A year or so ago I was talking with my multi-talented friend Wen Stephenson, who now produces the esteemed radio news program On Point but then was the editor of the Boston Globe’s Ideas section. I was complimenting some recent stories he had run, and he happened to ask me how and in what format I read the stories. I replied that I subscribed to the Ideas RSS feed and read everything in my RSS reader, NetNewsWire. Wen was not surprised to learn that I never saw the actual newspaper — but he was a bit taken aback to learn that I never even saw the front page of the section on the web, that is, the page I just linked to. No, I just read summaries on NetNewsWire, and, if what I saw interested me, I hit the Return key and went straight to the individual stories.
A lot of work goes into designing front pages, whether on paper or on the web: they are the portals to the stories; they tell us what the editors think especially important, and how they understand stories to be linked to one another. Browsing via RSS, you can’t even tell what’s supposed to be the lead story. This is somewhat distressing for editors and designers, I suppose, but that’s the way I read periodicals these days, and I’ve come to like it.
I was thinking about that conversation with Wen last night as I was watching ESPN. They were going on and on and on about Barry Bonds’s indictment and Alex Rodriguez’z new contract with the Yankees and I was thinking, Good grief, is anybody interested in this crap? I mean, in such detail? I was relatively interested in the mere facts of Bonds’s indictment and A-Rod’s return to the Yankees, but that was all I wanted to know. I found myself longing for an RSS reader for my TV, so I could read the headlines and then go on to something else.
I had similar thoughts on the day the Red Sox won the World Series and coverage of the game and subsequent celebration was disrupted by the announcement that A-Rod had opted out of his contract. The esteemed baseball writer and ESPN reporter Peter Gammons was clearly annoyed at having to answer questions about A-Rod when, in his view, the World Series was much more important, and for a few days the sports media vigorously debated the proprieties and priorities involved: Was this a sign of A-Rod’s arrogance, his belief that he’s bigger than the game? Or should we blame Scott Boras, A-Rod’s agent? But every single journalist I heard heatedly insisted that they couldn’t be blamed, that they had no choice but to cover the story — as though press releases come, like emails, with pre-set priority levels, and as though journalists are slaves to those priority levels. (“But I have to answer that email first! It has three exclamation points!!!”)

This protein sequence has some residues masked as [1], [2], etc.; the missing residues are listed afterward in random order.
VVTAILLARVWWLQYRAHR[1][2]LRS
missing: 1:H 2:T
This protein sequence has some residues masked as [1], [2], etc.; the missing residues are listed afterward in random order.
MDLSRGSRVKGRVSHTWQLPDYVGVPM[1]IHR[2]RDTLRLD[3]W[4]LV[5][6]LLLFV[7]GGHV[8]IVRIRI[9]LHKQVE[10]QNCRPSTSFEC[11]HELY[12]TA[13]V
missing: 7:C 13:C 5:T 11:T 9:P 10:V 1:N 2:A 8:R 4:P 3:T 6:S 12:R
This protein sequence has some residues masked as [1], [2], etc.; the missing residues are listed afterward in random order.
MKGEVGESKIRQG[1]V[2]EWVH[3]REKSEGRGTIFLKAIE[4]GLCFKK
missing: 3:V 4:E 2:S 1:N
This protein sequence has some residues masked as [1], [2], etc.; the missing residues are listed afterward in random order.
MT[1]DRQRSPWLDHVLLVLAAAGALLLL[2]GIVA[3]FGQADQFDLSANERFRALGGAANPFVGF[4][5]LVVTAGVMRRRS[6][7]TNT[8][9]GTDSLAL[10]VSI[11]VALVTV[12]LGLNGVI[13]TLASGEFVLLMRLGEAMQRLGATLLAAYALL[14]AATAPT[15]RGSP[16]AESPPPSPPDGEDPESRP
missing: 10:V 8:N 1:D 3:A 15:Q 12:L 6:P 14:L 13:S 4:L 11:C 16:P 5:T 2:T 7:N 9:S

My own suspicion is that any sports-news outlet that ignored the A-Rod story until the next day would have suffered no loss of audience, even if this year’s World series did lack glamor and drama. But maybe that suspicion is wrong. Maybe there really would have been horrific consequences for any reporters/producers/editors who put off the story or dispatched it to page two. But more to the point: Why should I be at the mercy of their judgment? Just give me the stories and let me decide their importance. That’s what my RSS reader does.
Now, I’m not naïve: I am not asking for the end of editorial judgment. But it’s possible, and I think desirable, for some of the responsibility for editorial judgment to be shifted from the editors to the audience. An interesting experiment in this kind of thing, for the geeky among us, is Slashdot’s Firehose: running parallel, as it were, to the main Slashdot site is this one where almost everything that arrives on the Slashdot editors’ virtual doorstep is tossed along to the readers, so that evaluation gets done socially and collaboratively. But of course something like that has historically been the nature of Slashdot anyway, with its famous moderation system. The Firehose just extends that principle from the comments to the stories. But even in so doing, the only means of organization on Slashdot, as on almost all blogs as well, remains novelty — something I have loudly complained about. You can filter your Firehose results in several ways, but within those filters you always get newest stories first.
I’ll have more to say later about my ideas for alternative ways of organizing the data the web presents to us, and how that might be individually tailored (as opposed to socially voted-upon), but for now I just want to point out that people who get most of their information from the web are going to be more and more frustrated by their inability, when using other media, to control priorities. And those other media simply cannot adapt to this situation — it’s not within their technological scope. The question is whether the people who control those media can — or will — shift their data into environments where the audience has greater control over what’s important, what’s trivial, and what’s of no interest whatsoever. Obviously some moves have been made in that direction, but not many; and I wonder how much the slow pace of change is a function of getting used to new technology, and how much is a function of people not wanting to give up control over the order of events.